"Intellectual distinction is a necessary but not a sufficient condition for election to a Rhodes Scholarship. Selection committees are charged to seek excellence in qualities of mind and in qualities of person which, in combination, offer the promise of effective service to the world in the decades ahead. The Rhodes Scholarships, in short, are investments in individuals rather than in project proposals..."

Friday, February 11, 2011

A Must-Read For Anyone Involved In Teaching Literacy

I read this book in two days!  Having two children with dyslexic tendencies, I am always interested in reading books that claim to have "the solution".  I finally get why traditional spelling programs fail our children and what to do about it.

The book Uncovering the Logic of English by Denise Eide is the most concise appraisal and explanation of the English language I have ever read.  It clearly lays out the foundation of our language, the phonogram, along with the 30 spelling rules used to assemble those sound pictures (what a phonogram really is) into words.  English is NOT an illogical language and her book proves it.

Really, I have tried many programs, including Orton-Gillingham and methods based on Romalda Spaldings' Writing Road to Reading.  While we landed on Spell to Write and Read by Wanda Sanseri and have seen much progress, there are still too many "exceptions" for my logical, science minded kids.  Logical kids like to know the rules and possibilities up front instead of constantly being faced with "exceptions" or more new rules at every turn.

I'm going to go out on a limb and link two books together.  The last book I recommended, "10 Ways to Destroy the Imagination of Your Child," the author distills for the reader where rote memorization is necessary and not in the chapter titled, "Why Truth Is Your Enemy, and the Benefits of the Vague or Gradgrind, without the Facts."  Rote memorization has its place.  And, when used in it's place leads to developing a logical, efficient, yet imaginitive thinker.  Our schools have dropped rote memorization for the important things like math facts, poetry, music and phonograms, in place of rote memorization of words (sight or whole word reading), spelling lists, as well as facts on history and science.  Eide is not shy in saying we MUST, MUST, MUST have our children memorize those phonograms and associated spelling rules in order for them to truly understand the logic of English.  Once they have those phonograms and rules memorized, they can logically spell AND decode words, thus improving their literacy.

I don't know about you, but I would rather give my child the tools to figure out how to spell and read rather than fill their brain with only a few of the words they need to survive, as whole word reading does.  And, memorizing spelling words doesn't work for anyone but the visual learner.  Visual learners can memorize the "shape" of the word, not the way the word is constructed with a roots and affixes.  Most kids that learn by this method run out of "capacity" and stop advancing in their reading and spelling skills past the fourth grade.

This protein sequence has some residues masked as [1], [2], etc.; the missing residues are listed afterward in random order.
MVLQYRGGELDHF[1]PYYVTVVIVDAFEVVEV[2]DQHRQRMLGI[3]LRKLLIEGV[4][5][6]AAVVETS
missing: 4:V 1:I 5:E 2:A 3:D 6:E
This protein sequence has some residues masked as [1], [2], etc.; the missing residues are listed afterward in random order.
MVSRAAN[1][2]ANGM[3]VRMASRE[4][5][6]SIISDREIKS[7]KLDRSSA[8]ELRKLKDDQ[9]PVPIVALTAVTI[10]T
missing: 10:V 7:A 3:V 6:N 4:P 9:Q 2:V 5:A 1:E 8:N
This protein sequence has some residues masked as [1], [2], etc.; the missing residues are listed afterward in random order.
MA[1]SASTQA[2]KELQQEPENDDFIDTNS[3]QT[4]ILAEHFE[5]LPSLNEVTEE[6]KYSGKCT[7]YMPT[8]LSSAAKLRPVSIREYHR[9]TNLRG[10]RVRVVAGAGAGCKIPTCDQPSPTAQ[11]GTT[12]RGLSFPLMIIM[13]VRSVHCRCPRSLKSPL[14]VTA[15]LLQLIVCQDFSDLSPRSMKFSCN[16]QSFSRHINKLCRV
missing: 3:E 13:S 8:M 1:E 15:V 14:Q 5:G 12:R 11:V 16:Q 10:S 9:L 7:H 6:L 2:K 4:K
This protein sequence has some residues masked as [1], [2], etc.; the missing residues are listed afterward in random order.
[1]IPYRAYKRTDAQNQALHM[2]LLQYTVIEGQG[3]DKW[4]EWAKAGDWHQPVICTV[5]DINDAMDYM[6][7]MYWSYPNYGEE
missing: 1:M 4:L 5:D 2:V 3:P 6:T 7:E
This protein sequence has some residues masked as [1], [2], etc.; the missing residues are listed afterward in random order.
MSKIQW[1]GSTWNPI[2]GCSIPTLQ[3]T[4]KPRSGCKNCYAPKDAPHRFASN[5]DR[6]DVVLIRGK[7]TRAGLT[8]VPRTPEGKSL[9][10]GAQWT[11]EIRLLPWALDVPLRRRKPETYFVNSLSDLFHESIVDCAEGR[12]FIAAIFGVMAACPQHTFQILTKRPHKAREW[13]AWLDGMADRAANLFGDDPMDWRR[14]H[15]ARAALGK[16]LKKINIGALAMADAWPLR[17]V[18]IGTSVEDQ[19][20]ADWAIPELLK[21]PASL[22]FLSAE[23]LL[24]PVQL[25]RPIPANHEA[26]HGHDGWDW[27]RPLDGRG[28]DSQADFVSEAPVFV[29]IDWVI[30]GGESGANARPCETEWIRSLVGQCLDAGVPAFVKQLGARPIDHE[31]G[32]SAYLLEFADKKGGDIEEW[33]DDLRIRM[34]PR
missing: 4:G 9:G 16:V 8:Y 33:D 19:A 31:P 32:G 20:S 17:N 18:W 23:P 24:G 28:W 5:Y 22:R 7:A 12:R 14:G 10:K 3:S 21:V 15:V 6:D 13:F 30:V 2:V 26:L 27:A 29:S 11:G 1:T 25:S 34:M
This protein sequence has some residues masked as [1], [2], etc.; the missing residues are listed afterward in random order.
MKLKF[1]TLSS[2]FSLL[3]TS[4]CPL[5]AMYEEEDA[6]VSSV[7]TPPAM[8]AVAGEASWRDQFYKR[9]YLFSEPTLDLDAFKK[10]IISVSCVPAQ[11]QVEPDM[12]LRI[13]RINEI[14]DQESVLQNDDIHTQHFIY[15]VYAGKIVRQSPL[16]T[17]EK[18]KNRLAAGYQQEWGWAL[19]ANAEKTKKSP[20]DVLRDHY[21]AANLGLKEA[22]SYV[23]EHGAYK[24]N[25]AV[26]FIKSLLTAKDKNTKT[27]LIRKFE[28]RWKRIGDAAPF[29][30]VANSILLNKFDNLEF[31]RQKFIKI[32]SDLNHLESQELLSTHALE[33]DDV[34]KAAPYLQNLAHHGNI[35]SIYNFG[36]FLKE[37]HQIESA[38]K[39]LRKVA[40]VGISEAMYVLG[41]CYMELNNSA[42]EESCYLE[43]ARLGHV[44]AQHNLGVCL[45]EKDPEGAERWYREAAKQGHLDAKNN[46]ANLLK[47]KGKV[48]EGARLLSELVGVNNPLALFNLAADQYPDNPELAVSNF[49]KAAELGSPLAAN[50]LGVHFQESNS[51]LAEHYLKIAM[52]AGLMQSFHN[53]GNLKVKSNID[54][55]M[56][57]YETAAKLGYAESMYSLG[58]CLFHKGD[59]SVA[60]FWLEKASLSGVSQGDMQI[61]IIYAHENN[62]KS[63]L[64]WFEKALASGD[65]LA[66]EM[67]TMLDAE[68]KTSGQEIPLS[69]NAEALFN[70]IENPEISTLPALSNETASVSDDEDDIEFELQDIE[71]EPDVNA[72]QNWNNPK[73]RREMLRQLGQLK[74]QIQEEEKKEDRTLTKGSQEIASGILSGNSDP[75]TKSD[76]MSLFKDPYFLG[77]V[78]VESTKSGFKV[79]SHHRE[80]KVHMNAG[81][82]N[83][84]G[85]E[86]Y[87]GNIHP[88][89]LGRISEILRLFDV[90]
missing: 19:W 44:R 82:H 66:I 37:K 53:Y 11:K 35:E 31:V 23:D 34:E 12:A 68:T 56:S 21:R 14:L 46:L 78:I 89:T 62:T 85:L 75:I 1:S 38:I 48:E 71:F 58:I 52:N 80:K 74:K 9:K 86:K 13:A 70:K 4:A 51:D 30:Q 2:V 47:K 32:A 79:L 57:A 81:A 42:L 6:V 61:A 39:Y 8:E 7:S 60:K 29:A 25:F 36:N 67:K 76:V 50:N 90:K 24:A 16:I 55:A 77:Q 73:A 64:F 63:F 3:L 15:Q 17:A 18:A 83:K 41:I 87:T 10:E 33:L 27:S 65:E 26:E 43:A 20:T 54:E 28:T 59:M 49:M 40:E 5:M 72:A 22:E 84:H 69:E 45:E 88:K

The author mentions she will have a curriculum available in the Fall of 2011.  I look forward to seeing it.  If it follows the logic in the book, it will be a "logical" next step for my family.


RealMom4Life said...

As more of a math minded person myself, I LOVE spelling rules. I love being able to tell my kids the spelling rules. I have wasted way too much money throughout the years buying spelling programs that I didn't intend to use....I was just looking for something with all the rules. And..I ended up buying many things with SOME of the rules.

Thanks for posting this.

BTW: I am really enjoying the How to Destroy your Child's Imagination book. My oldest saw it laying around and brought it to me wondering, "What are you doing?" As an incredibly imaginative teen she was quite disturbed by this. She didn't catch the humor in the title - nor did she appreciate once I explained it :)

Anonymous said...

Hi! I just saw your blog. I am living out of the country and am homeschooling my 6yo in English. I am not homeschooling full time, though, so I cannot spend hours everyday with her on this subject. I do about 1/2 to 1 hour 4 days a week formally in addition to family reading and other informal activities. I have looked
at the Spell to Write and Read program as well and am trying to make a final decision on which to use. This program looks more user friendly and flexible to me. Is that your impression? If you could only choose one program given my needs, which would you choose? Thanks--Ayelet HaShachar
Maale Adummim, Israel

Anonymous said...

Hi! I just found your blog. I am living in the Middle East right now and am homeschooling my 6yo in English Language. Since she attends a local school during the day, I cannot put hours everyday into her English education. I work about 1/2 to an hour 4 days a week formally, and informally at the dinner table, store, family reading, etc. I am also looking at the Spell to Write and Read program that you are using. The Logic of the English Language seems to have many of the advantages of the SWR, but seems more flexible and user friendly. Since you are familiar with both, what would you recommend in a situation such as mine? Thanks for your input--

Ayelet HaShachar Birulin
Maale Adummim, Israel